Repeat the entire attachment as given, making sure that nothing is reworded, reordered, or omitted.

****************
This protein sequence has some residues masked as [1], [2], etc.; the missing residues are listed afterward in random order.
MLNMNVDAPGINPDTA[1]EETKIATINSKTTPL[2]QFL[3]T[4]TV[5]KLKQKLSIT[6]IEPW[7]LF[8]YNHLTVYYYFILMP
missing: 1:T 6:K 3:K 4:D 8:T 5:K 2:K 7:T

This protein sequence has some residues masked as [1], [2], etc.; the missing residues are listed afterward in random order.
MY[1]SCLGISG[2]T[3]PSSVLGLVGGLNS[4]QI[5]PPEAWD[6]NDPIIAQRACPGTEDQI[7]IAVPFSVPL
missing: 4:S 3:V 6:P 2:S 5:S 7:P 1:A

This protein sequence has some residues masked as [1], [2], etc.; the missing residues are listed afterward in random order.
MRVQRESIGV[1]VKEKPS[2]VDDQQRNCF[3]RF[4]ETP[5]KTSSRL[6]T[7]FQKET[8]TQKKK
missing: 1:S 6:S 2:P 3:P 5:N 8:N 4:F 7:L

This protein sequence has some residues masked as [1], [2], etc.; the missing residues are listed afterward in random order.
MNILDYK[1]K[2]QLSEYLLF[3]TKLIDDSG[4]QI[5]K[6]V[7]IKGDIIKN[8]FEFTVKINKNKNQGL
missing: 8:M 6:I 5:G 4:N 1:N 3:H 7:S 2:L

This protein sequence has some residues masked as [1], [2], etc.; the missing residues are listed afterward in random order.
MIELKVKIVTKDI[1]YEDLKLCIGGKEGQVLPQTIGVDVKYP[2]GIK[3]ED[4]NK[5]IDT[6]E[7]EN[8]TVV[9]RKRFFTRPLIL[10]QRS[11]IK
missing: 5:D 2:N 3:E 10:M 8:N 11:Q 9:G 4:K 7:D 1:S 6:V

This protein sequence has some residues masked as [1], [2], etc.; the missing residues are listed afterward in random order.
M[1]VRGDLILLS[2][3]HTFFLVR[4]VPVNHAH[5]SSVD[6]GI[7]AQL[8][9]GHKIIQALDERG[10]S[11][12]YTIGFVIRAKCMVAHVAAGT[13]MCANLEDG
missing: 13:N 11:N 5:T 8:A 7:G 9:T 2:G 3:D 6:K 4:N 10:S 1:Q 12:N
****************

This protein sequence has some residues masked as [1], [2], etc.; the missing residues are listed afterward in random order.
MLNMNVDAPGINPDTA[1]EETKIATINSKTTPL[2]QFL[3]T[4]TV[5]KLKQKLSIT[6]IEPW[7]LF[8]YNHLTVYYYFILMP
missing: 1:T 6:K 3:K 4:D 8:T 5:K 2:K 7:T

This protein sequence has some residues masked as [1], [2], etc.; the missing residues are listed afterward in random order.
MY[1]SCLGISG[2]T[3]PSSVLGLVGGLNS[4]QI[5]PPEAWD[6]NDPIIAQRACPGTEDQI[7]IAVPFSVPL
missing: 4:S 3:V 6:P 2:S 5:S 7:P 1:A

This protein sequence has some residues masked as [1], [2], etc.; the missing residues are listed afterward in random order.
MRVQRESIGV[1]VKEKPS[2]VDDQQRNCF[3]RF[4]ETP[5]KTSSRL[6]T[7]FQKET[8]TQKKK
missing: 1:S 6:S 2:P 3:P 5:N 8:N 4:F 7:L

This protein sequence has some residues masked as [1], [2], etc.; the missing residues are listed afterward in random order.
MNILDYK[1]K[2]QLSEYLLF[3]TKLIDDSG[4]QI[5]K[6]V[7]IKGDIIKN[8]FEFTVKINKNKNQGL
missing: 8:M 6:I 5:G 4:N 1:N 3:H 7:S 2:L

This protein sequence has some residues masked as [1], [2], etc.; the missing residues are listed afterward in random order.
MIELKVKIVTKDI[1]YEDLKLCIGGKEGQVLPQTIGVDVKYP[2]GIK[3]ED[4]NK[5]IDT[6]E[7]EN[8]TVV[9]RKRFFTRPLIL[10]QRS[11]IK
missing: 5:D 2:N 3:E 10:M 8:N 11:Q 9:G 4:K 7:D 1:S 6:V

This protein sequence has some residues masked as [1], [2], etc.; the missing residues are listed afterward in random order.
M[1]VRGDLILLS[2][3]HTFFLVR[4]VPVNHAH[5]SSVD[6]GI[7]AQL[8][9]GHKIIQALDERG[10]S[11][12]YTIGFVIRAKCMVAHVAAGT[13]MCANLEDG
missing: 13:N 11:N 5:T 8:A 7:G 9:T 2:G 3:D 6:K 4:N 10:S 1:Q 12:N